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Your also right, I don't have to outrun the aggressor, I just have to outrun my partner.

I am not giving up the donuts for healthy food or my recliner for an exercise machine. You are just asking way to much.

Do you like Dunkin Donuts ? I will buy. :twisted: :twisted:

I slay me :lol:

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Firstly: The whole concept of BULLETPROOF is a sham, as the shotgun is very effective tool for finding holes / chinks in lots of body armour and under the arm is a big cop killer, as are head shots. The whole idea is a misnomer and unless one is wearing a level 3 "ceramic plates" type BODY ARMOUR and a Kevlar Lid, so if you have one inkling to wear this level of protection working on a truck. Are you considering or subjecting oneself to a higher than "regular" threat level ? Just saying a bit of false sence of security. If one is working in a tactical support or combat role well that's a tad different and then it should not be issue it should be issue ! period.

In passing Combat small arms Schools are even teaching a different stance when confronting a shooter based on this evidence, well that's what I have been told and only when exchanging lead. :wink:

cheers

Well you are right about the change in stance but I think it goes against what you are saying. The traditional method for facing a threat was the weaver stance which is basically blading yourself with your dominant foot back. They found that this opens the weak side arm pit (as you mentioned) to gsw. The new stance is to face the threat directly so your body armor can provide it's maximum level of effectiveness. The vests can be bought off ebay for relatively cheap. Sure they have expiration dates but they have found that a lot of the expiration dates are like those on medications....you can extend the life by a few years. There have been many studies on this....just look it up. Some fabrics like zytel have been recalled after failing an unusual amount of times so research your material as well. Basically they are hot and uncomfortable but if you get shot then that will be the day you wish you'd worn it. Personal decision...been discussed plenty before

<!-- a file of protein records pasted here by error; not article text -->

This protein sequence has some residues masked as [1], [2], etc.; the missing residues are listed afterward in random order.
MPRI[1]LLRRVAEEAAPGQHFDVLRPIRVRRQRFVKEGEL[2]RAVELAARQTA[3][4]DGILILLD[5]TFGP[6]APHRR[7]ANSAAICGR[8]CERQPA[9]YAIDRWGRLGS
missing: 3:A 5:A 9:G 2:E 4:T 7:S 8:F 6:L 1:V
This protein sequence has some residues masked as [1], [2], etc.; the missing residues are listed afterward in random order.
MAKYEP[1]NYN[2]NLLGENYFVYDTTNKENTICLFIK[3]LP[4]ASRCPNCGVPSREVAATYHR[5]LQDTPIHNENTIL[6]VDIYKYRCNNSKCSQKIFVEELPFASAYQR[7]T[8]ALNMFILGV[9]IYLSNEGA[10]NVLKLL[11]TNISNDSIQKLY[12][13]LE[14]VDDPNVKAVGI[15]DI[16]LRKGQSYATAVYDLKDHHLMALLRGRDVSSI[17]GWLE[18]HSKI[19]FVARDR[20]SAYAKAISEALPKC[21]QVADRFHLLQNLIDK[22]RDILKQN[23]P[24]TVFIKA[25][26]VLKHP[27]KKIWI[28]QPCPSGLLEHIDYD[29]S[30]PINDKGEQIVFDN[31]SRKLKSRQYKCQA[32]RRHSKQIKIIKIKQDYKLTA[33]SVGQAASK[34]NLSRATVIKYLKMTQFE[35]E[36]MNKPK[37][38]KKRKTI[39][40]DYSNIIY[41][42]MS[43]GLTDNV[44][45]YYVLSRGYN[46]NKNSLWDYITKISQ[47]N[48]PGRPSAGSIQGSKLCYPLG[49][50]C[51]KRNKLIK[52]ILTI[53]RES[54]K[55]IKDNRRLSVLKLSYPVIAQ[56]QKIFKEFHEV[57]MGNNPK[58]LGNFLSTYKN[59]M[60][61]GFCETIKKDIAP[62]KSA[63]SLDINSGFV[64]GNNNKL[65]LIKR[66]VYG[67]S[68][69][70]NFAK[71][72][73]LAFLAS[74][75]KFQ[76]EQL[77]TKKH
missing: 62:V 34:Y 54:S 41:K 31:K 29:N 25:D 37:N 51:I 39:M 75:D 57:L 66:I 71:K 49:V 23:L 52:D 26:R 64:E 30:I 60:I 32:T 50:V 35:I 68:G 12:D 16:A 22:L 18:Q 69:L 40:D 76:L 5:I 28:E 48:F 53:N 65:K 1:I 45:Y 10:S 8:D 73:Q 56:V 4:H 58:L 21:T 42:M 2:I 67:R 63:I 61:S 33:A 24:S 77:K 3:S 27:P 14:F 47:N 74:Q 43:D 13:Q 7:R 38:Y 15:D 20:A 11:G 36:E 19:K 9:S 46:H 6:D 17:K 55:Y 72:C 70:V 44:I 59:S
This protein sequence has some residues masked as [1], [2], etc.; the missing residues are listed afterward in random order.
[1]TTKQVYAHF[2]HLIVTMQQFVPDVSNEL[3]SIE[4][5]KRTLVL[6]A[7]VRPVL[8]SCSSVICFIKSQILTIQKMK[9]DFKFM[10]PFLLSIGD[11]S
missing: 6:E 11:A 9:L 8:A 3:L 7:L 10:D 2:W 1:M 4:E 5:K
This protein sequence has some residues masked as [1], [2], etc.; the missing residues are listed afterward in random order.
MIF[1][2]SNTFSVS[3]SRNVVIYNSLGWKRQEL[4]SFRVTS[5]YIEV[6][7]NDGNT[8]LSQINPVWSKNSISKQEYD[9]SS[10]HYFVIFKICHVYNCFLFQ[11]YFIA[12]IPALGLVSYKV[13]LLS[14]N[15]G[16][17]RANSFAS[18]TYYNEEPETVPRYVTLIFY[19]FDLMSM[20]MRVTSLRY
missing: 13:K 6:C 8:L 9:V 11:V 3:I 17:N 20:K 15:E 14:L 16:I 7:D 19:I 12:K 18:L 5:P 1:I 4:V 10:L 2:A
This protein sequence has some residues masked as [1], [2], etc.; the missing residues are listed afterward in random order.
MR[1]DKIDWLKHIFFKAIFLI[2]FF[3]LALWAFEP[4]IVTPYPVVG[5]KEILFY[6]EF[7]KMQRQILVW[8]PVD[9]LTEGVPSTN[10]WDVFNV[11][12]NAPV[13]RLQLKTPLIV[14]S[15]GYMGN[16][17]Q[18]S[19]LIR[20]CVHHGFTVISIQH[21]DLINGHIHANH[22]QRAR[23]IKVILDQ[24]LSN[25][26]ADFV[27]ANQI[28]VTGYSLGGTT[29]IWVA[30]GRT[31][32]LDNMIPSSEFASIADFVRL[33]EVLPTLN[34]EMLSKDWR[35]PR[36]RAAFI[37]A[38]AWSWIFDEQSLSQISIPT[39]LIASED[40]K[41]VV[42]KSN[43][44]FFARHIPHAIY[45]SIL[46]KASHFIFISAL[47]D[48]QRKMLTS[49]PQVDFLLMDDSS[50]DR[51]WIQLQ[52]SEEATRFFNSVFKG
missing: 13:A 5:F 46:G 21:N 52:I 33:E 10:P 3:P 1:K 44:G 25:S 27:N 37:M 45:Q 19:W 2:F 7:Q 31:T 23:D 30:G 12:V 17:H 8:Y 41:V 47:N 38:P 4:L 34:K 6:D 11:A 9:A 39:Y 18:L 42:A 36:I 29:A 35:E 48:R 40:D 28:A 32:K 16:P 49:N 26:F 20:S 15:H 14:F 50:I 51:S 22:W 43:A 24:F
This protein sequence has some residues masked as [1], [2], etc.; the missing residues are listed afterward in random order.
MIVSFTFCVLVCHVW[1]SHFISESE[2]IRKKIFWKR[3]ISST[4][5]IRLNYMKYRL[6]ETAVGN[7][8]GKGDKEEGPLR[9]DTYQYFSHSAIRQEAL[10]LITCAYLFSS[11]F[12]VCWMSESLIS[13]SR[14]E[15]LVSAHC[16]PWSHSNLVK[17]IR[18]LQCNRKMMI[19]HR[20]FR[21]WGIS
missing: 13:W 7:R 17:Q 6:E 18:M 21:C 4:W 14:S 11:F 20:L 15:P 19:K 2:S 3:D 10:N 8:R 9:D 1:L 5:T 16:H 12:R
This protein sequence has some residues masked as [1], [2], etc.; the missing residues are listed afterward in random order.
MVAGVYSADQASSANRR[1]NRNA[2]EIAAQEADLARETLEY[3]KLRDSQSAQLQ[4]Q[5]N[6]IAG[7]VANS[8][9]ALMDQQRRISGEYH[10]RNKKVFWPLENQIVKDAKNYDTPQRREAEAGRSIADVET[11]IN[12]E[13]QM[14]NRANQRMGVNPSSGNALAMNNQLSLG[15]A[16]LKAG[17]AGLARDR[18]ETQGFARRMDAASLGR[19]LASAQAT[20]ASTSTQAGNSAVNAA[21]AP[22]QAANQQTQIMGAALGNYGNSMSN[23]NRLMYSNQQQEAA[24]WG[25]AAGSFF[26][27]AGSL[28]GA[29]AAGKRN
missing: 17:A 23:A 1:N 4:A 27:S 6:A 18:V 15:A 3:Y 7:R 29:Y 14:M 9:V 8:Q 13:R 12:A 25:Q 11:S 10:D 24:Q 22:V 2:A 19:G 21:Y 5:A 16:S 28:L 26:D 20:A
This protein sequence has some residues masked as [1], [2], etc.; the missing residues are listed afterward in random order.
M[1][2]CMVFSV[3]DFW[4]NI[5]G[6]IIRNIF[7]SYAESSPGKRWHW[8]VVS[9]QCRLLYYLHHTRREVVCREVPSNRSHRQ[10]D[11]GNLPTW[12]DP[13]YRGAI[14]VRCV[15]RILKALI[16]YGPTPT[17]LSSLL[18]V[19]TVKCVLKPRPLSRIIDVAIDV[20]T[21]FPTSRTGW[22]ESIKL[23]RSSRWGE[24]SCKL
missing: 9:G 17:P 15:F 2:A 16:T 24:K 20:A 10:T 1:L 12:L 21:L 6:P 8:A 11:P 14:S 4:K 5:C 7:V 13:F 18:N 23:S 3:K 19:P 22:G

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I think it goes against what you are saying.

Maybe its my composition? :lol:

Basically saying .... if you don't have PPE and correct training for the "job" then don't subject yourself to the possible hazard (s) and if an Operator is not providing the PPE maybe best to go look for another Operator that will.

I try not to get into the details in these forums as your passing comments may be misconstrewed, and not trying to be snotty or anything ... really. But it may be best to take a proper recognised tactical course, the weaver stance or squared stance is useless unless are armed yourself.

A topic in its own right .

Oh yea just my 2 cents but using an "expired" Vest is the same hazard as using "expired" Climbing Rope or "expired" Meds ... I so try to extend MY expiry dates by using my common sense.

cheers

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Personally I don't think body armor is a bad idea for EMS. Though not rated for it, it will provide some protection from stab wounds as well.

I think I've posted on this topic here before, but to reiterate:

- Avoid Zylon. Was recalled due to early failures, and some officers lost their lives to figure this out.

- Avoid a used vest if practical

- Avoid laminates like Goldflex, Spectra, and others. (as opposed to WOVEN vests made of Kevlar or Twaron) Laminates are fine in rigid armor (and are used to back ceramic plates and steel sometimes), but in soft armor, creases will cause fibers to migrate and gaps in coverage. Laminate is also more vulnerable to contact shots, which represent 30% of officer shootings.